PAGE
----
The "all speed" cruise control that you speak of which must be integrated into the AEB system certainly must make the bumper to bumper crawl less involving. Currently Bosch has a patent on an electronically actuated clutch pedal design that is capable of allowing a modern manual transmission car achieve the same thing in theory when the computer automatically feathers the drive-by-wire throttle on the fly and communicates with the forward proximity sensors.

No manufacturer currently offers any version of that system on any of their manual transmission models but regardless the technology to do this same thing at low speed crawls WITH a manual transmission car exists right now.

GM also has a similar patent on an electronically actuated clutch pedal and hydraulic system.

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Old 05-08-19, 05:08 PM
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Originally Posted by KahnBB6 View Post
This is where I say to each their own but I've just never been able to get on board with the Prius. Once you're out of even the worst traffic jam imaginable it's still a rather bland car to drive, isn't it? Wouldn't you say your E55 AMG is a night and day superior car in traffic save for the fuel economy differences? Your Benz even takes the manual argument totally out of the equation.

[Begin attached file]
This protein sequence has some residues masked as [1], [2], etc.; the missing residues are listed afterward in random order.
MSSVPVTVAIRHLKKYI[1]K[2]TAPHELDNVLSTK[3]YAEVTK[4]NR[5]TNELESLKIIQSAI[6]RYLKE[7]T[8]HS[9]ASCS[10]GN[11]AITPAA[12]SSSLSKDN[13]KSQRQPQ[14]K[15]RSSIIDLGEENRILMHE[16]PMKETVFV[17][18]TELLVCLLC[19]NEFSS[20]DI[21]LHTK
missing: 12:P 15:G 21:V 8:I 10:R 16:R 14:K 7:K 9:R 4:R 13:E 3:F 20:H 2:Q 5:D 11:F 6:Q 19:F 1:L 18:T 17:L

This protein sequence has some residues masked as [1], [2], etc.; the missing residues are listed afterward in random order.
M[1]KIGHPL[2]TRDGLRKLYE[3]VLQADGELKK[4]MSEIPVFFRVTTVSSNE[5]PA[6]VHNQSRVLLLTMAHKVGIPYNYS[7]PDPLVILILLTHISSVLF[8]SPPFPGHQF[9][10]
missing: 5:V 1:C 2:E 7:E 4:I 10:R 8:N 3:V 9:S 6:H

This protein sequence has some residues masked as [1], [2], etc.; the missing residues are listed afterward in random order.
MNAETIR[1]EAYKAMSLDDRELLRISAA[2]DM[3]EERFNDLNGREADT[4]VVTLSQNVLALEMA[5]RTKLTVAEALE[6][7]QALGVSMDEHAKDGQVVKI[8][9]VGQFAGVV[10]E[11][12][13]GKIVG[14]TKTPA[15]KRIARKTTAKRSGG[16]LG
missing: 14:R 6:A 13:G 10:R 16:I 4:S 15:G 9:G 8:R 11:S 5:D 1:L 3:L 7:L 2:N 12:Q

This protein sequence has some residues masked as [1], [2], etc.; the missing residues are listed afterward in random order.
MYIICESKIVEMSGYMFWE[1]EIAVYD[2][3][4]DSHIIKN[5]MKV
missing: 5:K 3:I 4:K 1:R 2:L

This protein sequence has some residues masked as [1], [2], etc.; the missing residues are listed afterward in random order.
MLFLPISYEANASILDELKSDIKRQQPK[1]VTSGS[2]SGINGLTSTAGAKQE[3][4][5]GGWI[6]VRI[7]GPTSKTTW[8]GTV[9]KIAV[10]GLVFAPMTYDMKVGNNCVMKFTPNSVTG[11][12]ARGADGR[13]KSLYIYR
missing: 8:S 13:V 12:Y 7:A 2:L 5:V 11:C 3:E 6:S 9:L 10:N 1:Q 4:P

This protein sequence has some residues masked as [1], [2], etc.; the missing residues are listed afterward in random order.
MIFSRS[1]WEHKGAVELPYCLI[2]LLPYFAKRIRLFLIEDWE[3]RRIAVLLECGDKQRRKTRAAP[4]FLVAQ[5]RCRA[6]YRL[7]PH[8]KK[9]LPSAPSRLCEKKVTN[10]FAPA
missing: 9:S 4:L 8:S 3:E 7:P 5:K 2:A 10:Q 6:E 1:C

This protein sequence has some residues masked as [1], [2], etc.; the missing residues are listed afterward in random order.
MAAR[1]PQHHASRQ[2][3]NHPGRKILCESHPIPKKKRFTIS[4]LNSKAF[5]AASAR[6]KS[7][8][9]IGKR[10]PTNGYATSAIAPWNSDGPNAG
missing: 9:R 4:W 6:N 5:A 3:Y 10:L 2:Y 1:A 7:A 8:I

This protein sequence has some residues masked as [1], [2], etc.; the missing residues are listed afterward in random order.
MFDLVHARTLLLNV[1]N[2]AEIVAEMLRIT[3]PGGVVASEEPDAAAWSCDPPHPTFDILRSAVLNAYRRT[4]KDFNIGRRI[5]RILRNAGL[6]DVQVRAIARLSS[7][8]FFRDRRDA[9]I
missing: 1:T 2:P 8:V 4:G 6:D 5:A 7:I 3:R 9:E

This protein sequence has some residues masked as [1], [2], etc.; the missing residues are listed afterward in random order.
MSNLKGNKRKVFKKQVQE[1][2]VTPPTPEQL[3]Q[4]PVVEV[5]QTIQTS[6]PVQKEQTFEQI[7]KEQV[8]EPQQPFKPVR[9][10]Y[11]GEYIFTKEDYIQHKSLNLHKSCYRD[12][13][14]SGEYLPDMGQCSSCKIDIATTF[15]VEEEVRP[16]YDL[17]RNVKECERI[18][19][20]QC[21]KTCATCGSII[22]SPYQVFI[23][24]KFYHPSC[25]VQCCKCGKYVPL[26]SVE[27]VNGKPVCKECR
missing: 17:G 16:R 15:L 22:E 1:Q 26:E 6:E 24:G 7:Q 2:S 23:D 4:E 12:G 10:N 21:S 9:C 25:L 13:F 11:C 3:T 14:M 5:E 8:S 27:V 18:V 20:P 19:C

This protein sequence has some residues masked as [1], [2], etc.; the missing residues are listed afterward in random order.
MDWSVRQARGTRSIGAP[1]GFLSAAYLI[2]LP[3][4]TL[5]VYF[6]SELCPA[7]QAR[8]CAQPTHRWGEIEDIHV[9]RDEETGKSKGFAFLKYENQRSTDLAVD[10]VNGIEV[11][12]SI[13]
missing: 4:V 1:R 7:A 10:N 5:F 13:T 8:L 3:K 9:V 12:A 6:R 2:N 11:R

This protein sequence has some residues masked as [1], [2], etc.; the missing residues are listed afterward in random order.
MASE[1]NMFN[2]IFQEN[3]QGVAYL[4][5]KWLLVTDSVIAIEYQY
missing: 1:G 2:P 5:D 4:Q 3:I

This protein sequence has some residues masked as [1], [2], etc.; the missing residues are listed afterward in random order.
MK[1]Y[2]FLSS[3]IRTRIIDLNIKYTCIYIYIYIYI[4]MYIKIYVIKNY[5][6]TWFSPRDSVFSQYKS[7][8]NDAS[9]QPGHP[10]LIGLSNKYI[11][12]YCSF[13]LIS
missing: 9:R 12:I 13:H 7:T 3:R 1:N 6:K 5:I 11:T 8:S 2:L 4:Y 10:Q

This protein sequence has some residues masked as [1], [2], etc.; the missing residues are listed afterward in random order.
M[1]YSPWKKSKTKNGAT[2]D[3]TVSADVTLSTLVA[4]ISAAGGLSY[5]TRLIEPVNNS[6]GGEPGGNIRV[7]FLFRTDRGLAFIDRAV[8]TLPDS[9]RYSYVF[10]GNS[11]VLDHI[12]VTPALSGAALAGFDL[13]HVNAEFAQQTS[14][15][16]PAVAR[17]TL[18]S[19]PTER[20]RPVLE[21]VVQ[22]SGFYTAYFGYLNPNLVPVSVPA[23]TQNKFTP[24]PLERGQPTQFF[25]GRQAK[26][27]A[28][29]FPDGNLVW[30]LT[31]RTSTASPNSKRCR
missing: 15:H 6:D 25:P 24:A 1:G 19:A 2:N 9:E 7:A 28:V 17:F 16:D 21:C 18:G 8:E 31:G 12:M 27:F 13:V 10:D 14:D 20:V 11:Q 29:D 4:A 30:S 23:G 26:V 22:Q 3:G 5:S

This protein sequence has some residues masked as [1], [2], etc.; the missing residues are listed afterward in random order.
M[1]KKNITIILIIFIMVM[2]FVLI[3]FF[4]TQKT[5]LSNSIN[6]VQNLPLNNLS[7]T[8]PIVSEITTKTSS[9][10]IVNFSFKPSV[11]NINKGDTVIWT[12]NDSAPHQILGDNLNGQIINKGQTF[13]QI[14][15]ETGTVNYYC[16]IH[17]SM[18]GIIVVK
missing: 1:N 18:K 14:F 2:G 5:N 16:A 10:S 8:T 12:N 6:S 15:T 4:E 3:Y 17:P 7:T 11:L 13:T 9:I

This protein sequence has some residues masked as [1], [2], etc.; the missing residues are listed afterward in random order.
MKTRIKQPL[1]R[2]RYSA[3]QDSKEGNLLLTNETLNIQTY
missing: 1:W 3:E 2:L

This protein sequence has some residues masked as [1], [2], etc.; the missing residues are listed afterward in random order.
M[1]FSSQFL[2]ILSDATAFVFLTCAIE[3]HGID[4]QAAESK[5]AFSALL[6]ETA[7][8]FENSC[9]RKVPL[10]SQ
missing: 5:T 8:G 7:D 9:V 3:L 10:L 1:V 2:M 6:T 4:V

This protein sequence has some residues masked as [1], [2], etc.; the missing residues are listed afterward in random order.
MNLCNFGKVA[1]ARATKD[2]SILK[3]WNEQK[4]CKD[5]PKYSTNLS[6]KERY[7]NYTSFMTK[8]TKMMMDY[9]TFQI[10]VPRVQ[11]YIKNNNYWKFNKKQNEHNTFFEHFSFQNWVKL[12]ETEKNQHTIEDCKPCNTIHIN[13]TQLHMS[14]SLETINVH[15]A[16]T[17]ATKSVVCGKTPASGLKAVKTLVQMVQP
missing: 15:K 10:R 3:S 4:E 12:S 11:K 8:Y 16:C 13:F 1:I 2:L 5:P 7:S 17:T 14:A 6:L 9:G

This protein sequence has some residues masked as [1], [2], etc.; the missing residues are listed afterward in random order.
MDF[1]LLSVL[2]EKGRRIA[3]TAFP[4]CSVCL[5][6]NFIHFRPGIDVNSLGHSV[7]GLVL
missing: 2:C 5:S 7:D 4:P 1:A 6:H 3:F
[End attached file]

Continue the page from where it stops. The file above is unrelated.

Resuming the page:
To be clear I have always liked it that Prius models get pretty exceptional fuel economy but when you want to actually feel the car, toss it around and have fun with it (something you do not, contrary to popular lore, need a lot of horsepower to do) it doesn't reward the driver as a "fun" car to drive more than other compact economy cars that might be in the same price range or even the same weight & dimension class.
a prius i would never get, but a prius prime is totally different ballpark

that fact that i do love the LS and E55 so much with their V8s and rwd dynamics should make the prius prime that much more intriguing to you haha

i'm not joking when i say the prime is one of the most fun and engaging cars to drive, if you drive it in all out eco warrior psycho mode... the car literally makes the process of getting good mpgs into a game (quite a distracting one at times lol), with the goal of keeping the line in the green eco section